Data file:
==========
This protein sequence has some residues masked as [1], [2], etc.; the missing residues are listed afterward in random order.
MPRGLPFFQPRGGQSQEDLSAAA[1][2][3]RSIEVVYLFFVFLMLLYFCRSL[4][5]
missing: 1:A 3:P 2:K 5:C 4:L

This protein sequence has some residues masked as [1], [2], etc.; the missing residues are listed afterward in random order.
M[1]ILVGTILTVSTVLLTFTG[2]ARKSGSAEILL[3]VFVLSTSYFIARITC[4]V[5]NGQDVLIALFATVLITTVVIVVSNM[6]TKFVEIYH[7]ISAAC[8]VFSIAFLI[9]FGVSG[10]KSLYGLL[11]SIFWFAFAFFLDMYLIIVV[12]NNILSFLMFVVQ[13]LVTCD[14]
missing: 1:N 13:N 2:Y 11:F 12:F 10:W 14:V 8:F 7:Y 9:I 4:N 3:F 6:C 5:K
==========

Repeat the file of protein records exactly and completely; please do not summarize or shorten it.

This protein sequence has some residues masked as [1], [2], etc.; the missing residues are listed afterward in random order.
MPRGLPFFQPRGGQSQEDLSAAA[1][2][3]RSIEVVYLFFVFLMLLYFCRSL[4][5]
missing: 1:A 3:P 2:K 5:C 4:L

This protein sequence has some residues masked as [1], [2], etc.; the missing residues are listed afterward in random order.
M[1]ILVGTILTVSTVLLTFTG[2]ARKSGSAEILL[3]VFVLSTSYFIARITC[4]V[5]NGQDVLIALFATVLITTVVIVVSNM[6]TKFVEIYH[7]ISAAC[8]VFSIAFLI[9]FGVSG[10]KSLYGLL[11]SIFWFAFAFFLDMYLIIVV[12]NNILSFLMFVVQ[13]LVTCD[14]
missing: 1:N 13:N 2:Y 11:F 12:F 10:W 14:V 8:F 7:Y 9:I 4:N 3:F 6:C 5:K